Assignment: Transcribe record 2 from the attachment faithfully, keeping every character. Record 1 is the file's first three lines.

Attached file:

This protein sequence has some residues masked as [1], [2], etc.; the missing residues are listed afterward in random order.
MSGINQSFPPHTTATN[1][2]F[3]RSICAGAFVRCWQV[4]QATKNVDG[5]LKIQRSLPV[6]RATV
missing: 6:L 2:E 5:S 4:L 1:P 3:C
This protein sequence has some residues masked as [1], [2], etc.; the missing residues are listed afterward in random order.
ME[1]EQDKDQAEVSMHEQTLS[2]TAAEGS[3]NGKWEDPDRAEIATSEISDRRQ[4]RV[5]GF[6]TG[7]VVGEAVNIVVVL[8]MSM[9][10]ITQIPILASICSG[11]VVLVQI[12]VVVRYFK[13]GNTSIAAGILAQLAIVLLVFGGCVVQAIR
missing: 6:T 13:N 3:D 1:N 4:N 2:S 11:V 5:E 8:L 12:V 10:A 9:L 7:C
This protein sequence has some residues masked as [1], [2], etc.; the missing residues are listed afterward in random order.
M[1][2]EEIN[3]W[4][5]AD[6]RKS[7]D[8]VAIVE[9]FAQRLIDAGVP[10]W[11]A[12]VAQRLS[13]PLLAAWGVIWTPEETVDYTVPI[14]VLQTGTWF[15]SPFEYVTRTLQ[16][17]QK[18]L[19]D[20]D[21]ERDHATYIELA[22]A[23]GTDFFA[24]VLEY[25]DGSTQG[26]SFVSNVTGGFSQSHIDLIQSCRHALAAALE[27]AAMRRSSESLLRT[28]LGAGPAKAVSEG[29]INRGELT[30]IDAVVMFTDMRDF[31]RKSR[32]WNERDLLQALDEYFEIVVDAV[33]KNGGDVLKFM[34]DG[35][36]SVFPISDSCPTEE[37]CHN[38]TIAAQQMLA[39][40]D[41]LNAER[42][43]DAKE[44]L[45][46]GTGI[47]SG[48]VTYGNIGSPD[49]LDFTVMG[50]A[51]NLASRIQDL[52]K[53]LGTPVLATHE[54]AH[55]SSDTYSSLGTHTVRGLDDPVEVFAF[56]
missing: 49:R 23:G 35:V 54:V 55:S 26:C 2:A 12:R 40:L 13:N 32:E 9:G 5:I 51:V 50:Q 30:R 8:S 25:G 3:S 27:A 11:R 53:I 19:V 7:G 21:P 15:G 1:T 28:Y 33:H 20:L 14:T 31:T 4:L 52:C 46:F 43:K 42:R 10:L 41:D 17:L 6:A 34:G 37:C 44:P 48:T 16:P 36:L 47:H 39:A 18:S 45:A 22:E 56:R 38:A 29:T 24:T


This protein sequence has some residues masked as [1], [2], etc.; the missing residues are listed afterward in random order.
ME[1]EQDKDQAEVSMHEQTLS[2]TAAEGS[3]NGKWEDPDRAEIATSEISDRRQ[4]RV[5]GF[6]TG[7]VVGEAVNIVVVL[8]MSM[9][10]ITQIPILASICSG[11]VVLVQI[12]VVVRYFK[13]GNTSIAAGILAQLAIVLLVFGGCVVQAIR
missing: 6:T 13:N 3:D 1:N 4:N 2:S 11:V 5:E 8:L 12:V 10:A 9:L 7:C